"I had that much belief in who he could be and who he is," Dominik said. "It's unconventional. It's legal."

Although not a burner, the 6-foot-2, 210-pound Briscoe runs good routes and has body control.

"He and Mike (Williams) are similar in that respect, going up, shielding the defender," receivers coach Eric Yarber said. "He has good enough speed, but he's a precision route runner. He has no technical flaws in his routes. Quickness is a necessity, speed is a luxury. If you've got great speed without quickness, you'll never be able to use it."

With Briscoe's help, the Bucs offense may be changing the scoreboard like a video game.

"This was a spot I felt was for me," Briscoe said. "A bunch of young and hungry guys who want to go out and prove we can go out and play with the elite teams in the league."

Tampa Bay Buccaneers receiver Dezmon Briscoe continues to advance his playing status 08/17/11 [Last modified: Wednesday, August 17, 2011 10:31pm]
Photo reprints | Article reprints

© 2017 Tampa Bay Times


Join the discussion: Click to view comments, add yours

  1. College World Series: Gators, LSU face off in all-SEC finals


    OMAHA, Neb. — The matchup for the College World Series finals bolsters the case for those who say the best baseball in the land is played in the SEC.

    Florida’s Brady Singer, delivering during a CWS win over Louisville last week, is scheduled to start tonight against LSU.
  2. Jones: Fox Sports Sun shows depth in Rays coverage

    TV and Radio

    tom jones' two cents

    Tampa Bay Times columnist Tom Jones looks back at the best and worst from a weekend of televised sports.

    Best coverage

    Tampa Bay Rays third baseman Evan Longoria (3) makes a run home for a score in the in the final game of a three-game series between the Tampa Bay Rays and AL East rival the Baltimore Orioles at Tropicana Field in St. Petersburg, Fla. on Sunday, June 25, 2017.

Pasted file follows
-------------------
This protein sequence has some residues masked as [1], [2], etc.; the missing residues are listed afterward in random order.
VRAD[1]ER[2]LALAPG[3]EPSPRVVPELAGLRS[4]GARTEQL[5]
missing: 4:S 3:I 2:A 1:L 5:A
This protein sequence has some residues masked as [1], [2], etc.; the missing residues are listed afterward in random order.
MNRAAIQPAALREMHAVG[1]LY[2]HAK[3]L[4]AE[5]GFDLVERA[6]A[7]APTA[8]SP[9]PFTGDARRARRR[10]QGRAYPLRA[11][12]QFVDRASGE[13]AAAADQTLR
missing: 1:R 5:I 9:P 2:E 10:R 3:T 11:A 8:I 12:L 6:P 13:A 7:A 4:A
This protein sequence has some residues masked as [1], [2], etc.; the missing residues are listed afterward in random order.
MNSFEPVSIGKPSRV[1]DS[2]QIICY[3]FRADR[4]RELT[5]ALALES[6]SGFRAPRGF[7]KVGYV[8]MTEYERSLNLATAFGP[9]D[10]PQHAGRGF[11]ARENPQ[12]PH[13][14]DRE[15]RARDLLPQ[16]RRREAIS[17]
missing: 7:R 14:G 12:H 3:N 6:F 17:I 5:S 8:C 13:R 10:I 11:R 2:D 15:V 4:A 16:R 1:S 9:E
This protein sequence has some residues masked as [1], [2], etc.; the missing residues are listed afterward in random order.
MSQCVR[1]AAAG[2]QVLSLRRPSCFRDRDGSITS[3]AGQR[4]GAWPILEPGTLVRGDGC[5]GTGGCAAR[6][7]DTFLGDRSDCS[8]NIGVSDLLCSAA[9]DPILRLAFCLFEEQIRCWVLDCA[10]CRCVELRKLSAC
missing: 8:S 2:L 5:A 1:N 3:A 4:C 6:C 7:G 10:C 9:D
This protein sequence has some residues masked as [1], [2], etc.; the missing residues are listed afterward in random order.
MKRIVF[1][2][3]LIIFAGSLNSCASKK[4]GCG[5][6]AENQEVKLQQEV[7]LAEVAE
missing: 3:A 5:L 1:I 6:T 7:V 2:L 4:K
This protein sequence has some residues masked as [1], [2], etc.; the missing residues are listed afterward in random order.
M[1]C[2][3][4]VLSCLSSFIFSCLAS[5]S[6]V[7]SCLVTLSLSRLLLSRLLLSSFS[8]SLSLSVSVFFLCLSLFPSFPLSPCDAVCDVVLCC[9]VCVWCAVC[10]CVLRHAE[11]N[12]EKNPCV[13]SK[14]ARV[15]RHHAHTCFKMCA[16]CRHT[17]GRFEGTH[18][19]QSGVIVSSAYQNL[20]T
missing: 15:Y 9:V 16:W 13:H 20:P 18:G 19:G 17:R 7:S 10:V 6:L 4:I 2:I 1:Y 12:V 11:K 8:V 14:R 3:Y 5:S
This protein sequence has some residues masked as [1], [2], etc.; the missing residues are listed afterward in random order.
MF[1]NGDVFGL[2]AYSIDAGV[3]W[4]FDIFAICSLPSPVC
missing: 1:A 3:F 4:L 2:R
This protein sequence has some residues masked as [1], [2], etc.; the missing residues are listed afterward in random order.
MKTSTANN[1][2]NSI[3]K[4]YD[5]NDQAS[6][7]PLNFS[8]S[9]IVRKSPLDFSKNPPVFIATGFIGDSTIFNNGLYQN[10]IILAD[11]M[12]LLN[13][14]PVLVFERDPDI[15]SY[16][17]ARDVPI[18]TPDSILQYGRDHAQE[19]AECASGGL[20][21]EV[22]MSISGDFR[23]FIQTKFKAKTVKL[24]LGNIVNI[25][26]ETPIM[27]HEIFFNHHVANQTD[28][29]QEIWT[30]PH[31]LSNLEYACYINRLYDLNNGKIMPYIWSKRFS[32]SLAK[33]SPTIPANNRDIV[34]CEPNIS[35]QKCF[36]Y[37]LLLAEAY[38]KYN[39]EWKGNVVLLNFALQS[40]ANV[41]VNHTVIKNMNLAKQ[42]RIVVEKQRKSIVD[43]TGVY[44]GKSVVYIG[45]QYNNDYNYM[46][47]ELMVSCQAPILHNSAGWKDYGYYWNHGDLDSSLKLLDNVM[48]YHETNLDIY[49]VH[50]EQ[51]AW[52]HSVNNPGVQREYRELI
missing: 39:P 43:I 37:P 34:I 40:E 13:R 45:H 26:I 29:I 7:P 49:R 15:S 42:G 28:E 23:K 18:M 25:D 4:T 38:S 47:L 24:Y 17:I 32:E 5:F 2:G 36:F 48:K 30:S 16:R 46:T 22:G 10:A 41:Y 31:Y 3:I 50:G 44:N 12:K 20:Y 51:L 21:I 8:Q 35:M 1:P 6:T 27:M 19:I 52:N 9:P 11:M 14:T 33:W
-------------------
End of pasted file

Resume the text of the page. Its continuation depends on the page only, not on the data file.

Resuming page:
3. Brian Boyle says returning to Lightning a 'huge option'


    As former Lightning forward Brian Boyle approaches free agency this week, he said he's trying to stay busy.

    Former Tampa Bay Lightning player center Brian Boyle (24), on the ice during first period action at the Amalie Arena in Tampa on March 16, 2017.
  4. Rays journal: Blake Snell to rejoin rotation, Erasmo Ramirez heads to bullpen

    The Heater

    ST. PETERSBURG — LHP Blake Snell is rejoining the Rays' rotation, but the move has as much to do with helping the bullpen as it does with Snell's improvement during his time at Triple-A Durham.

    Tampa Bay Rays relief pitcher Erasmo Ramirez (30) delivers a pitch in the first inning against the Cincinnati Reds Wednesday, June 21, 2017 in St. Petersburg.
  5. Rays' bullpen stars lit up in loss to Orioles

    The Heater

    ST. PETERSBURG — Saturday it was the soft underbelly of the bullpen that let one get away from the Rays, incurring the wrath of the team's faithful followers, who wondered why the high-leverage guys weren't pitching.

    Rays closer Alex Colome, coming in with the score tied in the ninth, allows three runs in his second straight poor outing.